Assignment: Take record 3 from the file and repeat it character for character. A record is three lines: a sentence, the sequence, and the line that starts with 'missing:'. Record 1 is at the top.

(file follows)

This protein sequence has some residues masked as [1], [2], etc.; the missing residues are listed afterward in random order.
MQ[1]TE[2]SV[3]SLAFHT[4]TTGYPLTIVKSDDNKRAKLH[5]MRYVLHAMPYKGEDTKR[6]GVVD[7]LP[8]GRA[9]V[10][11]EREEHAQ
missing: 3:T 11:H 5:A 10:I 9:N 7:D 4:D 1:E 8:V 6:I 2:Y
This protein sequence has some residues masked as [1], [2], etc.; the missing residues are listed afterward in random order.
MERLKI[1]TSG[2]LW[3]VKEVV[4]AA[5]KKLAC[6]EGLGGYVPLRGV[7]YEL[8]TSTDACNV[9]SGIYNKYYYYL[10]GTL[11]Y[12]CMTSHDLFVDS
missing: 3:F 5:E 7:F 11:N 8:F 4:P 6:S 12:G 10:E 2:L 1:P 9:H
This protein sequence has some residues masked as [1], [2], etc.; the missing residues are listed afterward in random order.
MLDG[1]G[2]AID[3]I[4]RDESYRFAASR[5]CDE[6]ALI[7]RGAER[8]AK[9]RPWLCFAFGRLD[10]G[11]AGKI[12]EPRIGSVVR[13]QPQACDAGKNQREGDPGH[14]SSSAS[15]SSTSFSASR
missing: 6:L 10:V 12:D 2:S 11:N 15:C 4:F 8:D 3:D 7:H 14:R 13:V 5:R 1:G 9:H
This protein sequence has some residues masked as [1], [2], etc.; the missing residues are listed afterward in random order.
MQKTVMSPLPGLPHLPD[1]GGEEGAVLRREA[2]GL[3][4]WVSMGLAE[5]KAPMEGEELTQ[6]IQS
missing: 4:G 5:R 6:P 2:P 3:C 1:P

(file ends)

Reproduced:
This protein sequence has some residues masked as [1], [2], etc.; the missing residues are listed afterward in random order.
MLDG[1]G[2]AID[3]I[4]RDESYRFAASR[5]CDE[6]ALI[7]RGAER[8]AK[9]RPWLCFAFGRLD[10]G[11]AGKI[12]EPRIGSVVR[13]QPQACDAGKNQREGDPGH[14]SSSAS[15]SSTSFSASR
missing: 6:L 10:V 12:D 2:S 11:N 15:C 4:F 8:D 3:D 7:H 14:R 13:V 5:R 1:G 9:H